Arna Bontemps did not just write poetry, he wrote novels and essays also.
Black Thunder: Gabriel’s revolt: Virginia 1800 was set during the slave uprising in year 1800. It was said to be “the only novel dealing forthrightly with the historical and revolutionary traditions of the Negro people” (Bloom, pg. 3). The way Bontemps wrote the protagonist, Gabriel was inspiring. Even when he was caught for the uprising, he still possessed hope and courage. Gabriel fought when his fellow slaves ran for their lives. The novel establishes the concept of freedom, and is found in later works of Bontemps. Black Thunder surpassed the boundaries and ideology of “the Negro novel”.

One of the most well known poets during the Harlem Renaissance was Langston Hughes. He was born in Joplin, Missouri. He has written many poems and stories. His style was of a jazz and blues flavor. Hughes was one of the major poets to break the tradition of African American literature. Instead of just writing about racial prejudices, he also celebrated the Black lifestyle. “There is so much richness in Negro humor, so much beauty in black dreams, so much dignity in our struggle and so much universality in our problems, in us--in each living human being of color-- that I do not understand the tendency today that of running away from us, of being afraid to sing our songs, paint our own pictures, write about ourselves.” says Hughes. (Bloom, pg. 70) It was clear that Hughes stood by this statement, because it showed in his work. In “My People”, Hughes calls African Americans beautiful-- using the endearing term “my people”. He compared their eyes to the stars and their souls to the bright sun. It was well known that Langston Hughes was very proud of who he was.

Hughes also wrote about the hardships of being Black. In some of his writings, racist issues and the lack of equality in America were discussed. Hughes believed in the American Dream, and was proud to be an American.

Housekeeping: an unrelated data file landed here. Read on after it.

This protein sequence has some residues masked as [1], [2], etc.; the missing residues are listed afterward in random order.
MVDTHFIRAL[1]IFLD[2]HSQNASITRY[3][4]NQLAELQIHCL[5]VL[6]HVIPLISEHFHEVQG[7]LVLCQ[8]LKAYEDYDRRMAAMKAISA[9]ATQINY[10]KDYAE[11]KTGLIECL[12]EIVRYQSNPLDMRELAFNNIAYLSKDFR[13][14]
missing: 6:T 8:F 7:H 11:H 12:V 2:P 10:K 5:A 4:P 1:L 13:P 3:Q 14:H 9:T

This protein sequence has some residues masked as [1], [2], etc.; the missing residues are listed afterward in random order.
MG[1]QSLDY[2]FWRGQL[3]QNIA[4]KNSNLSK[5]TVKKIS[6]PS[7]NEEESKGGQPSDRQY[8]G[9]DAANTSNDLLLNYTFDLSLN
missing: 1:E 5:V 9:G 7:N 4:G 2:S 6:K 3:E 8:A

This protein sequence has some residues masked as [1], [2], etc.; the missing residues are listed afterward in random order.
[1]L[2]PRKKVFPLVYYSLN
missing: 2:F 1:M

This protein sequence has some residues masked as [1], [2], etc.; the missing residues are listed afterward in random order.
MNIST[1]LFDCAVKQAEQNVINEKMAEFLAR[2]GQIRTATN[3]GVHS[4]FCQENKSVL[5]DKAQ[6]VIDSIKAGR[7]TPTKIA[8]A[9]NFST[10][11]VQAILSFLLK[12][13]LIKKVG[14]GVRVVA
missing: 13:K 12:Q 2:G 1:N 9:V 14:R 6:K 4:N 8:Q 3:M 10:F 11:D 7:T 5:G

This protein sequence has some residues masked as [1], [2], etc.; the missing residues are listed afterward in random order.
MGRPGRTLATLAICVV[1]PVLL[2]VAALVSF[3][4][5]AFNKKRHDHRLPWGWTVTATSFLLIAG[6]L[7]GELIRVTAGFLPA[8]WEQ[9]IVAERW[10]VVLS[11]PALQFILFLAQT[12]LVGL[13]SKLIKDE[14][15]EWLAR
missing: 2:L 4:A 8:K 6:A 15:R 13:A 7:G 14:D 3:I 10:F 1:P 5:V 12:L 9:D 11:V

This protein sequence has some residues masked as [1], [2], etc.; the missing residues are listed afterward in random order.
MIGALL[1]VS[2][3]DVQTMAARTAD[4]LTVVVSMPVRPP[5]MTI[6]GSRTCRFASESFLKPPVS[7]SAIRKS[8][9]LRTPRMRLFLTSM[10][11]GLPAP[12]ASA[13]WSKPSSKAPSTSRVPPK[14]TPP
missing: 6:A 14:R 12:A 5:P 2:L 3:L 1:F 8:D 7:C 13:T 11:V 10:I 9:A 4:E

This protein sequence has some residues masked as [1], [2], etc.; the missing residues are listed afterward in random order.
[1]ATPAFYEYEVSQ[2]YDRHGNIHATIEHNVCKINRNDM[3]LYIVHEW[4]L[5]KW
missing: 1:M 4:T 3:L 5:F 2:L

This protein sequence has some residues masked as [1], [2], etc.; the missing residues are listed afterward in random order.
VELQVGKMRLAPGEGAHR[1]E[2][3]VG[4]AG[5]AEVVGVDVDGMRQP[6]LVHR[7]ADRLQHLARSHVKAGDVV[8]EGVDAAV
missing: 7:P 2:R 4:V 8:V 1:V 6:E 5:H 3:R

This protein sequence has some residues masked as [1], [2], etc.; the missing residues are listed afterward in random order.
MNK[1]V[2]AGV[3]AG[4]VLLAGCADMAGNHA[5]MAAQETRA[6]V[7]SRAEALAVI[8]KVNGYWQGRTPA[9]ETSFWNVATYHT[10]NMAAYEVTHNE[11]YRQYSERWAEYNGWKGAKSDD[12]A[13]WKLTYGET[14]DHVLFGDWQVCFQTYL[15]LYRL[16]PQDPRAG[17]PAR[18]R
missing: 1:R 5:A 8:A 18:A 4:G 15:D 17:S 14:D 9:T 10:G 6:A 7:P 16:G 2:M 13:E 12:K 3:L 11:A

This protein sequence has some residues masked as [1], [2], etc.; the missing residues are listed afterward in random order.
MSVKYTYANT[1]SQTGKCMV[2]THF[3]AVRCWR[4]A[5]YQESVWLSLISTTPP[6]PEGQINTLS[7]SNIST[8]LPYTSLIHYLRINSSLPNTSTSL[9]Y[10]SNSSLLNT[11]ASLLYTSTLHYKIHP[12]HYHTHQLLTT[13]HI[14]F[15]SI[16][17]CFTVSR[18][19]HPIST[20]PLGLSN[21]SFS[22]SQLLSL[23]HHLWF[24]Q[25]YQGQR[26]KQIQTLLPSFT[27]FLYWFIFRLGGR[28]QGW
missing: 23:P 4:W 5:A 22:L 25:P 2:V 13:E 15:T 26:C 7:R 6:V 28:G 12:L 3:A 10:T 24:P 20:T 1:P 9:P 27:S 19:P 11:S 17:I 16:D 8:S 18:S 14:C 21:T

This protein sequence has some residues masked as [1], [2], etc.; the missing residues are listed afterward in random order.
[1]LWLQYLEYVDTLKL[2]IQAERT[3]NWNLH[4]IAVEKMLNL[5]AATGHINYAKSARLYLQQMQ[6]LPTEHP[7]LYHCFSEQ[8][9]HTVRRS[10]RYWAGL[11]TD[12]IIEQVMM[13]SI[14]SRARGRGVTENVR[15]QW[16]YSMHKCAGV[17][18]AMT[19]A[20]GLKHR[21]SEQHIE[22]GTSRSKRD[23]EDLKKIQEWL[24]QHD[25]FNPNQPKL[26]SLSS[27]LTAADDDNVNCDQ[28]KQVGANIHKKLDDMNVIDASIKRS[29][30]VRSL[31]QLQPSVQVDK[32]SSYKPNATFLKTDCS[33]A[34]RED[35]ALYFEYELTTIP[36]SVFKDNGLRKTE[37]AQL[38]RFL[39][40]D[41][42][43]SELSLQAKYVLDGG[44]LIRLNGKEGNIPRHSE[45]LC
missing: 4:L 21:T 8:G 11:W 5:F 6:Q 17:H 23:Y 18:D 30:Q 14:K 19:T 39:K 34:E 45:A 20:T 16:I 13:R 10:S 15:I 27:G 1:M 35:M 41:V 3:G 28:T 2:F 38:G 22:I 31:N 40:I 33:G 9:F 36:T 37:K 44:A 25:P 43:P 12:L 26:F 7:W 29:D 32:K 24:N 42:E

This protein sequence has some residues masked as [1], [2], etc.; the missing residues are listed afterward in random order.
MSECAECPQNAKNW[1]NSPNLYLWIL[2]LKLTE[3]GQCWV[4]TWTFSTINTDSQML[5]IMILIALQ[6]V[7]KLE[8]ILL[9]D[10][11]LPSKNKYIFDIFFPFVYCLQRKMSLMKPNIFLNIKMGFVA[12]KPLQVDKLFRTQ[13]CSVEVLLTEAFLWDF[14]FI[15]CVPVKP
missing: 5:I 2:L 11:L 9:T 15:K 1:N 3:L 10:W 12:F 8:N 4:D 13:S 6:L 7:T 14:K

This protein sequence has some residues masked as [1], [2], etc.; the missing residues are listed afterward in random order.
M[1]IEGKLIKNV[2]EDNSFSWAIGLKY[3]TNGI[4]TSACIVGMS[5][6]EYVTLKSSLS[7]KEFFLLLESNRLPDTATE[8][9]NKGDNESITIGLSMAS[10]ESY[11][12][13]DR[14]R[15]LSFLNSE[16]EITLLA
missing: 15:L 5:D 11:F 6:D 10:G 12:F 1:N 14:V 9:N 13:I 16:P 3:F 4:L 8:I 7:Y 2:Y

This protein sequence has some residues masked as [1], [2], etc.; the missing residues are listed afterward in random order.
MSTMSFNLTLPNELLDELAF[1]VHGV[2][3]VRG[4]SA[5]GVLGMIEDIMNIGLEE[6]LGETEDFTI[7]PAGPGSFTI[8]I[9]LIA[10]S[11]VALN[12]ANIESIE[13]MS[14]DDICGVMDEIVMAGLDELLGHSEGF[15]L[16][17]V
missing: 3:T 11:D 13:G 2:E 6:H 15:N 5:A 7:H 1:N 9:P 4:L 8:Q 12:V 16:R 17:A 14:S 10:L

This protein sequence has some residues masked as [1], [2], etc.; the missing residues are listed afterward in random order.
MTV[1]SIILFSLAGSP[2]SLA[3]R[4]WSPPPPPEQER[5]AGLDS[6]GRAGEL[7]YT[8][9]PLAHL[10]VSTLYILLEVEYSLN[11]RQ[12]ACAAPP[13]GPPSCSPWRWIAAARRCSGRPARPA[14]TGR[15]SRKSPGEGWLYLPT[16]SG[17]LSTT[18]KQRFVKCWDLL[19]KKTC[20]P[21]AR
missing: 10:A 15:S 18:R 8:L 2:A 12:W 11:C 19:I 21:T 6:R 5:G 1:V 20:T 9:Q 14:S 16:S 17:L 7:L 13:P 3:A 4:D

Unfortunately, the American Dream didn’t pertain to African-Americans-- they weren’t treated equally, despite what the laws implied. In his poem, “Democracy” he says “I tire so of hearing people say/ Let things take their course/ Tomorrow is another day/ I do not need my freedom when I’m dead/ I cannot live on tomorrow’s bread.” (Knopf, pg. 285) In 1931, Hughes visited the South for a tour and saw the treatment of blacks there. He also recognized the differences between blacks in the South and blacks in the North. The Southern blacks didn’t agree with Hughes’s American ideals. Hughes’s book Magnolia Flowers is a collection of poems that explores the black man’s lack of freedom with references to lynchings in the South. One of the poems in the collection was “The South”. “Its masculine aspect the South is bestial, sub-human, a predator and scavenger, and in its feminine aspect a degenerate femme fatale, a syphilitic whore.” (Gates, pg. 144)

The poem’s metaphors relate to history because the usual excuse for lynching a black man was because he was accused of raping a white woman. Most of the times, the accusations were false. At the end of the poem, the narrator says he will go to the North because it’s nicer there. A verse from “The South” is: “And I, who am black, would love her/ But she spits in my face/ And I, who am black/ Would give her many rare gifts/ But she turns her back upon me.” (Knopf, pg. 173)

The Harlem Renaissance was an extraordinary time for African Americans. Writers of that time shocked the world. The vernacular and jazzy language that was used in the writings were extremely revolutionary. The selection of these two poets/novelists wrote about the issues that were present at that time. In their writing you can feel what they feel-- that is why the Harlem Renaissance is so important. The writing brought so much life to the topics they wrote about.

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Essay on Hockey

Essay on Hockey

Hockey is a fast, exciting sport played by two teams on a sheet of ice called a rink. Each team has six players on the ice, one goalie, two defensemen, two wingers, and one center man.

The players skate up and down the ice shooting or passing a hard rubber disk called a puck with sticks. They score points by hitting the puck into the net.

Hockey is much faster and swifter than any other sport. As the players streak across the ice, their powerful shots and passes can send the puck faster than 100 miles [160 kilometers] per hour. A goalkeeper on each team defends his net from the puck going in. They must often make quick slides across the on their skates, stomachs, knees or backs to stop the puck from going into the net. A puck that crosses the goal line is a called a goal and scores a point for the other team.

The side that scores the most goals wins the game. To keep the action fast, hockey has an unusual rule. It is the only major sport that allows players to change or substitute during play. The game is rough and includes lots of hitting and some fights, although fighting is against the rules.